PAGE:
The newly-formed Coalition for a Just and Equitable Internet (Just Net Coalition) has proposed a set of principles to underpin the emergence of a democratic Internet governance framework and an Internet that advances human rights and social justice globally.
In a submission to the Global Multi-stakeholder Meeting on the Future of Internet Governance (NETmundial), scheduled to take place in Sao Paulo, Brazil, on April 23 and 24, 2014, Just Net Coalition outlined the principles, which it said, “are based on a recognition that the Internet has become a vitally important social infrastructure that profoundly impacts our societies; and on the observation that opportunities for the many to participate in the very real benefits of the Internet, and to fully realize its enormous potential, are being thwarted by growing control of the Internet by politically, economically and socially dominant actors.”
The Coalition was formed at a civil society meeting held in New Delhi, India, in February 2014. It comprises several dozen organisations and individuals from different regions of the world concerned with internet governance, human rights and social justice, and the relationship between them, including Media Rights Agenda (MRA).
According to the Coalition, “The governance of the Internet must proceed from the position that inter-connectivity cannot serve human rights and social justice unless it leads to and supports distributed power, particularly to the grassroots but also across the various Internet divides — social, economic, political.”
The Coalition is proposing that in order to ensure that the Internet does not lead to greater centralisation of power, appropriate interventions will need to be made at all levels of Internet governance.
It acknowledges that “Building an effective framework to achieve these objectives is the greatest challenge today in terms of global governance of the Internet.”
It is however putting forward the following principles, which it said, should underpin the emergence of an Internet that advances human rights and social justice globally, and the reconfiguration of Internet governance into a truly democratic space.
The principles are as follows:
1. The Internet is a key social medium and, in crucial respects, a global commons: it is a site for global knowledge and information exchange, a space for free expression and association, a means for democratic deliberation and participation, a channel for delivery of essential social and public services, and a scaffold for new models of economic activity. Therefore, all the world’s people, including those not at present connected to the Internet, must be able to collaboratively shape the evolution of the Internet through appropriately transparent, democratic and participatory governance processes.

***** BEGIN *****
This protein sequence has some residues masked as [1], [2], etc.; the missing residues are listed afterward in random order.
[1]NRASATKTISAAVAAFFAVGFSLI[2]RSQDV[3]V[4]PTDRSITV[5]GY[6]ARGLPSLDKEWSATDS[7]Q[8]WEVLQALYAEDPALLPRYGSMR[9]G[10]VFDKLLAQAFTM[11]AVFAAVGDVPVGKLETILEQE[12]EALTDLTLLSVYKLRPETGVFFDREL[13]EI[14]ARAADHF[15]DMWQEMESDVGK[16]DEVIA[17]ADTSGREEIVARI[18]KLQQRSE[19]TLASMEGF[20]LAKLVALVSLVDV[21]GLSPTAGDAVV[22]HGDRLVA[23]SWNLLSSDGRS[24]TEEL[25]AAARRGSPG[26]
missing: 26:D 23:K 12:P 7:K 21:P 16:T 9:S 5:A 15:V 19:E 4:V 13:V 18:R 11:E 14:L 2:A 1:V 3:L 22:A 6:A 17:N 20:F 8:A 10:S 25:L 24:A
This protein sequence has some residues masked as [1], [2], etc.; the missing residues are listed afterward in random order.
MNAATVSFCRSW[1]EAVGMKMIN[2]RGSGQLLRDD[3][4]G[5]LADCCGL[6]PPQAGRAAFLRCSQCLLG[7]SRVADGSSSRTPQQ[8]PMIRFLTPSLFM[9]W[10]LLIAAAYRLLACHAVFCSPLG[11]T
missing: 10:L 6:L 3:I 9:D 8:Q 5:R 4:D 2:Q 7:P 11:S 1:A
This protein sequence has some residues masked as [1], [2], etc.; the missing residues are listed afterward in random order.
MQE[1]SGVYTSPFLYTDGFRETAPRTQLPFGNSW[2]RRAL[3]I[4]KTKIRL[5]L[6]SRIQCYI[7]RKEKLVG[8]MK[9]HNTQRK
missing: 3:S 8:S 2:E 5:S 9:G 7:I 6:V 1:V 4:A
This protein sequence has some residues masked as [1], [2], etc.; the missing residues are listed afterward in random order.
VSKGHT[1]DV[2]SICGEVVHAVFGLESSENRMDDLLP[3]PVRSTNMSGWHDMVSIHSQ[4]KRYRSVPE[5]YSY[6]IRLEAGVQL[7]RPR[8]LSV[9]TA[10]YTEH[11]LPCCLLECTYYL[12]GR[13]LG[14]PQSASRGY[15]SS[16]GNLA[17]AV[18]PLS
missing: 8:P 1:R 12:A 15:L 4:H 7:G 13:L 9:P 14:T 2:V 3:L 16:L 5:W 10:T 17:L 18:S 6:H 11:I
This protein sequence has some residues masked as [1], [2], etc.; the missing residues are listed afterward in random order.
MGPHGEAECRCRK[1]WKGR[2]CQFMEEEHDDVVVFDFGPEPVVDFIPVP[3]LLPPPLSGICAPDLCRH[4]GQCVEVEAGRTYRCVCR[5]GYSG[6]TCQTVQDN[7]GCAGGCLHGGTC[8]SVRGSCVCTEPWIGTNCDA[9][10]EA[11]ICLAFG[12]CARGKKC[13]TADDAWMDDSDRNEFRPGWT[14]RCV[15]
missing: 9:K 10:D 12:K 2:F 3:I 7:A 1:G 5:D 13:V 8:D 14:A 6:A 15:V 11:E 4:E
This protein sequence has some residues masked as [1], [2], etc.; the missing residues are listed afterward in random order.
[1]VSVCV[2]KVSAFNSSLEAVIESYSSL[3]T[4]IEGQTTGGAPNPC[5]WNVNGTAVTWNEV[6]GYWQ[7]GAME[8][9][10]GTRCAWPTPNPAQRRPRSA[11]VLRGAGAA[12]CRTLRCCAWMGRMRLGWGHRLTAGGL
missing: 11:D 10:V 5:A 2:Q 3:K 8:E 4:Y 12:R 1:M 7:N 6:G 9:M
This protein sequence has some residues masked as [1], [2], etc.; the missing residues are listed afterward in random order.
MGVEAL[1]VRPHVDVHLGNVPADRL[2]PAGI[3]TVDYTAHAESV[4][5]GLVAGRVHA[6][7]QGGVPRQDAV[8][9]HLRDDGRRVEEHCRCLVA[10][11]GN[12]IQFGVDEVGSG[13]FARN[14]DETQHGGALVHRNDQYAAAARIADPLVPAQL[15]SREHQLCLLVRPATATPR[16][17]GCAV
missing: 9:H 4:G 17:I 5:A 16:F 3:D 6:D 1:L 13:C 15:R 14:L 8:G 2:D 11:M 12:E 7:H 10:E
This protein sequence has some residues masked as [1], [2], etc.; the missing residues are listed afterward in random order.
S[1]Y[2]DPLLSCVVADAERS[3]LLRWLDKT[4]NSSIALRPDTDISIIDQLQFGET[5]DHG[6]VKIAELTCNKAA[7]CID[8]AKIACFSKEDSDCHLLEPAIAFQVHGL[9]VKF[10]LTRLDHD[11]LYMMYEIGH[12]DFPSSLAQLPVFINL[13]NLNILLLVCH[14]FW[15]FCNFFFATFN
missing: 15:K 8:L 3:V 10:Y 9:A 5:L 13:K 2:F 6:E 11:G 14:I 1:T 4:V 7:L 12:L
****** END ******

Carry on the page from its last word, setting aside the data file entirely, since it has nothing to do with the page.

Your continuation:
2. The Internet must be used only for peaceful purposes and this must be recognised by states in a binding and enforceable instrument.
3. The Internet economy, like other areas of the global economy, must be subject to fair and equitable collection and distribution of tax revenues around the world recognising that the concentration of global North based international e-commerce is a threat to the tax revenues of the global South.
4. The Internet must be maintained as a public space. Where a divergence emerges between the utility of the Internet for public interest purposes and the particular interests of Internet service or technology companies, the public interest must take priority, and the service must be subjected to regulation as a public utility.
5. Net neutrality, and similar ‘platform neutrality’ in higher layers of the Internet, must be ensured in order to preserve online diversity and to prevent monopolies in either content or in the provision of essential public services, in mobile as well as fixed network architectures.
6. An open and decentralized Internet requires strict enforcement of open and public standards. Open standards allow fully interoperable implementation by anyone in any type of software, including Free and Open Source Software (FOSS). The trend towards privatisation of digital standards must be stemmed and measures must be introduced to ensure that standards are publicly owned, freely accessible and implementable.